Aside from budgeting together and making sure your expectations match up, you also need to have a conversation about how that budget might work. Are you planning on sharing costs, splitting costs, or paying for things another way? Keep in mind, not everything has to be a downer! You’ll get to account for the savings you’ll make by living together while you budget, including how much you’re going to save on rent, property taxes, and all the other expensive stuff.

It can be an uncomfortable conversation to have, but it’s better to embrace that and be honest from the beginning. You don’t want to find out about your partner’s spending habits a little too late.

Pssst. If you want to start off on the right foot, move with TAXIBOX. We can save you a lot on unnecessary moving expenses, double handling, and moving day disagreements. You can thank us later.

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You’ve Had Your Share of Ups and Downs

Moving in together comes with its fair share of good times and bad times. You’re much more likely to successfully ease into living together if you’ve already survived these kinds of trials and tribulations together.

A great way to test this is travelling together. If you’ve already been on a trip with your partner and made it out the other side, you probably have a pretty good idea of what your partner is like at their highest. And their lowest. 

Tread carefully – building your first flatpack on your first day living together could be the end of days if you haven’t tested yourselves yet.

You’re Ready to Consolidate Your Stuff

@maddiehen02

fun fact…its still there. Looks actually pretty cool

♬ Dont Be Ridiculous – The Ladies of Hollywood 🎬

The one downside of moving in together and solidifying your commitment to each other: you have to accept your partner for who they really are… which includes the Star Wars Lego collection they want to use as interior decor. Whether you like it or not. 

If you’ve both lived on your own up until this point, there’s a good chance you’re going to have a lot of double-ups. No need to keep two couches and two toasters – unless you’re moving into a house of mirrors – do yourself a favour and consolidate.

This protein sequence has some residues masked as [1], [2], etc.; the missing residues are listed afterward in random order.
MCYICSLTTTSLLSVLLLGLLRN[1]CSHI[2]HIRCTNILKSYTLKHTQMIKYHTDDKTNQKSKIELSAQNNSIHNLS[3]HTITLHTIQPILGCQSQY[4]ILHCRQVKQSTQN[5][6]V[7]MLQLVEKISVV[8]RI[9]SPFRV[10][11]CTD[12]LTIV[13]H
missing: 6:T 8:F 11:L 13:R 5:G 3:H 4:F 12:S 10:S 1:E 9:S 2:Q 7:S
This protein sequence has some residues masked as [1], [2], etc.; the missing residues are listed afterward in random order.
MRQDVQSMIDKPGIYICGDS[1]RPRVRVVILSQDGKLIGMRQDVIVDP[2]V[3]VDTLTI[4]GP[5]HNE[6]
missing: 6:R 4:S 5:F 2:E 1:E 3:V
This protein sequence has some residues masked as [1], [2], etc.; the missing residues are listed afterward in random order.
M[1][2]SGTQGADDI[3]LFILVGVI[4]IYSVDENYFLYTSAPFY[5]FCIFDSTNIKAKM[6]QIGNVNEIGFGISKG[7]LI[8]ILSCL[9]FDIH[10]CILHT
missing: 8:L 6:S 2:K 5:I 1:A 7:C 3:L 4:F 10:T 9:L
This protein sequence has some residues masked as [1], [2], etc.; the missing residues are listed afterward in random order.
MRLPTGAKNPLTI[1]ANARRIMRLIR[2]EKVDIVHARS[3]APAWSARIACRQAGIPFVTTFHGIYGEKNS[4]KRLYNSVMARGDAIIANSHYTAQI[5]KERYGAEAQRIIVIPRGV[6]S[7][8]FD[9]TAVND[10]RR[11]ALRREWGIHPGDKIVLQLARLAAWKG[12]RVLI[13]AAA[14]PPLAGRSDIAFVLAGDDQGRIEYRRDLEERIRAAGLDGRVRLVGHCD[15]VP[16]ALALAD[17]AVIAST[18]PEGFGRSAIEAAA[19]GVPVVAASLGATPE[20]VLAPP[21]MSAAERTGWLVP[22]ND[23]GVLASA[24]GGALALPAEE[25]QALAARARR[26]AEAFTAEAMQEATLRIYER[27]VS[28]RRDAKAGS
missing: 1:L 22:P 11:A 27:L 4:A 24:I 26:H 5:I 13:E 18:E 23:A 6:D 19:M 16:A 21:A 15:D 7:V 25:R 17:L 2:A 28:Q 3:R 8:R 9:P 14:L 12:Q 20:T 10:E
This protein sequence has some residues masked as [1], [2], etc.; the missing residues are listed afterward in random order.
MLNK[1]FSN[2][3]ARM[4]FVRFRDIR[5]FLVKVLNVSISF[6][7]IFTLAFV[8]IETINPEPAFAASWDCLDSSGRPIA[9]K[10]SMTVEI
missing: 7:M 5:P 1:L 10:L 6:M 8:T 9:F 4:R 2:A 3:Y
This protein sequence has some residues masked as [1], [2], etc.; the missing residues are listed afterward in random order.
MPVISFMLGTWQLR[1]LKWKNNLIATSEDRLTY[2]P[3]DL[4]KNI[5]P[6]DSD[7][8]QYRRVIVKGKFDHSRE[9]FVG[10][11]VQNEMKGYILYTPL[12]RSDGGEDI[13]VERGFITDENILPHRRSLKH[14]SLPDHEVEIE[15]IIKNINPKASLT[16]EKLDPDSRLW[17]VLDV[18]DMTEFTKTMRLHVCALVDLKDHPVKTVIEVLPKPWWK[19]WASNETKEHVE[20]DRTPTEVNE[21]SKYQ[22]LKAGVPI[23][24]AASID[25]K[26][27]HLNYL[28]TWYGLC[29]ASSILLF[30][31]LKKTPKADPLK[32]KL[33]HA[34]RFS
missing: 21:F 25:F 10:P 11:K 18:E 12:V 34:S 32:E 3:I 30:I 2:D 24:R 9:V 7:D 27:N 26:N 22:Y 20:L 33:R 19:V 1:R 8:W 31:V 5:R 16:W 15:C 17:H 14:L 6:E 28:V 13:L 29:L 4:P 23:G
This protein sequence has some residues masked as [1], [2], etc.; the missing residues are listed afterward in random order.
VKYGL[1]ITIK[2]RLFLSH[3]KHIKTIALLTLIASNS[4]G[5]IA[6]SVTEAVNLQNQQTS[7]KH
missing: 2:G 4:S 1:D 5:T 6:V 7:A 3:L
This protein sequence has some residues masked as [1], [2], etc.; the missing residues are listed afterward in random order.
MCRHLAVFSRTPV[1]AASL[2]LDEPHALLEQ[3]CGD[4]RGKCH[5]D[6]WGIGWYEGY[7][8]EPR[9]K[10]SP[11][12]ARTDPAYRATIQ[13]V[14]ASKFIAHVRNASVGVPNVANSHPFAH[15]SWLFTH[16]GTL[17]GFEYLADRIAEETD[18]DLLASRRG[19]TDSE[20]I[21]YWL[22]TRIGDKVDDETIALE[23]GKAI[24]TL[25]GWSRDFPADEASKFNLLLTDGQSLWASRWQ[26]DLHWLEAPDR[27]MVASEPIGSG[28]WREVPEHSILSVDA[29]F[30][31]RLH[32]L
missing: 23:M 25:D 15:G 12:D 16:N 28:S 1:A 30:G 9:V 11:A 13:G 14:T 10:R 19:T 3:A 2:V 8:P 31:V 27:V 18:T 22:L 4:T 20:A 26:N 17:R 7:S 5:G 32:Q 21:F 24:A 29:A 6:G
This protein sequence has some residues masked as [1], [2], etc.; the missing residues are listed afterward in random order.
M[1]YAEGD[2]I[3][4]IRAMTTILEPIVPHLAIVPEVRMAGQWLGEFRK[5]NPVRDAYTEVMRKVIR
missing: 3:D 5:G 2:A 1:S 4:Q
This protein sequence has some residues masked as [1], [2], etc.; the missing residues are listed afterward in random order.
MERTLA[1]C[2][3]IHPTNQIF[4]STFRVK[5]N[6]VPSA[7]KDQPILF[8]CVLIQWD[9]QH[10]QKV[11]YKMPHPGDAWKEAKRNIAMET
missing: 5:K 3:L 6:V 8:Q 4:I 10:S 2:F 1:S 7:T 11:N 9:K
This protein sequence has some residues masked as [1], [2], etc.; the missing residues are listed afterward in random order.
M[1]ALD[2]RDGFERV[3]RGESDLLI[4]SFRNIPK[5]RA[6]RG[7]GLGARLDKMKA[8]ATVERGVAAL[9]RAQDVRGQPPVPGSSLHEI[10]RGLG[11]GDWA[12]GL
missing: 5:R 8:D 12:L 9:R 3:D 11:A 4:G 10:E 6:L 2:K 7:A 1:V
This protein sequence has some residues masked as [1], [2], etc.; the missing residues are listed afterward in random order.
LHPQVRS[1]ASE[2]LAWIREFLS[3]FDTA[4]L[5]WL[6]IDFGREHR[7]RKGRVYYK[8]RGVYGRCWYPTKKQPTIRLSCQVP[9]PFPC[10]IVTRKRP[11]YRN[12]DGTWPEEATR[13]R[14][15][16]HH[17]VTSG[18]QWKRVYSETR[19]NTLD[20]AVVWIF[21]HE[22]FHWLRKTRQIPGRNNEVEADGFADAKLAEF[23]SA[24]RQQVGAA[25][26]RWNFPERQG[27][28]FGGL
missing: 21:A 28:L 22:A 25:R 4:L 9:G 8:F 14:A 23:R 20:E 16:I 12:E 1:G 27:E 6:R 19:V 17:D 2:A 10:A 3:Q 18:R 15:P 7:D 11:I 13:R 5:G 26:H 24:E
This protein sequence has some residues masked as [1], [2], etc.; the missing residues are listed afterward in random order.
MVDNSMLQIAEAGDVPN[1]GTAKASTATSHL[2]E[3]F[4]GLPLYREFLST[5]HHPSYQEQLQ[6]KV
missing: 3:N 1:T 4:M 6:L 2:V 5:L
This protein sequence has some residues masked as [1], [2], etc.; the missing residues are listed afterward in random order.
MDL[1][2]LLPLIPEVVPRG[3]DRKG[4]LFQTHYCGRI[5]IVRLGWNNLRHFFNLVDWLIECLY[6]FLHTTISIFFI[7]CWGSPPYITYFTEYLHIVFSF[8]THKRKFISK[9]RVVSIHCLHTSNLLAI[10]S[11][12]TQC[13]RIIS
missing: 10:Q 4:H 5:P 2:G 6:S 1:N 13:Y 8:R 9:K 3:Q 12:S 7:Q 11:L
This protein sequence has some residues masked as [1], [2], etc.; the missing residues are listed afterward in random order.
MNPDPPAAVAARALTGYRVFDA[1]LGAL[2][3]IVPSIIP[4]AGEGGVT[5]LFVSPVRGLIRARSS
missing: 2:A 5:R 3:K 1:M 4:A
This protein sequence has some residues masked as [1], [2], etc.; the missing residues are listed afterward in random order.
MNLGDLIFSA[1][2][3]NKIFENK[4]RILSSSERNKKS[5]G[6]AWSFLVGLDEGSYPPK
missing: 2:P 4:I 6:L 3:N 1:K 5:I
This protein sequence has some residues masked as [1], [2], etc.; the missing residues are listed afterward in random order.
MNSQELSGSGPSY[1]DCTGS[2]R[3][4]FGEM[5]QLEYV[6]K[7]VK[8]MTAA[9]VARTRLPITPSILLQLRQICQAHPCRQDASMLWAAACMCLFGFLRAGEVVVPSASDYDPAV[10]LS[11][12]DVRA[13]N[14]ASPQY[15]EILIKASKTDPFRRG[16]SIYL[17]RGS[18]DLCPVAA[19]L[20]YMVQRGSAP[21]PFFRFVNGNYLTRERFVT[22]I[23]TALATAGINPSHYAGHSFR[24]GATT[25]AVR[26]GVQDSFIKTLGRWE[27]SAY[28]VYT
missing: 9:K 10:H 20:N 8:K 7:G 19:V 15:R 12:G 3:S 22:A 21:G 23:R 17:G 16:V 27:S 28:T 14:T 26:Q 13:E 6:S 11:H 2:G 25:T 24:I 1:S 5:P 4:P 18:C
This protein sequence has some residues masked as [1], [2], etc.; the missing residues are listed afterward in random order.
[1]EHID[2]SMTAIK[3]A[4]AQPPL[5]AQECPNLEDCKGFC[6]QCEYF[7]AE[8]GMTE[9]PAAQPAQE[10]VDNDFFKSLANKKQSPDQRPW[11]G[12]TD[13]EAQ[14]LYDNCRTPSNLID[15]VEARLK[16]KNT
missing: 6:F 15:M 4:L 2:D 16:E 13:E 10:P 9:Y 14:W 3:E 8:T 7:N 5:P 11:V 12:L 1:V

Sort through your stuff and make up an inventory list of what you have combined. Anything you have two of that you don’t need, you can keep in a TAXIBOX until you’re 100% confident that moving in together was a good idea (which is when you can sell all the double-up stuff). 

Got double-ups?

Put all your extra stuff into our storage calculator to see how many TAXIBOXES you need.

You’re On the Same Page

Ah, the biggest dealbreaker of them all: looking into the future together. Don’t break out the fortune teller of the magic 8 ball for this one. It’s one of those simple (albeit nerve-wracking) conversations to have before moving in together. 

No need to make a 5-year-plan or pick out your kids’ names just yet. After all, you’re only signing a lease together, and if it doesn’t work out, you’ll survive. But this kind of conversation will save you a lot of pain – both the heartache kind and the back pain kind, if you end up having to move twice. Save yourself the strain and figure out if you’re on the same page beforehand. 

The main objective? Making sure your values are the same, and you both know where you’re headed. The destination doesn’t need to be clear as day yet, you just need to know you’re headed in the same direction.

Once that conversation is out of the way, you can start making moves, and set up your first destination: booking your TAXIBOX together. Don’t forget to design your home with a little yellow, to thank your TAXIBOX for the foundations of your very healthy relationship (you’re welcome).

If This Sounds Like You…

If you’ve read all the above and it sounds like you and your partner are ready to take the leap, what are you waiting for? Quit reading about it and get the process going. Pop the suggestion and book your TAXIBOX to make it official.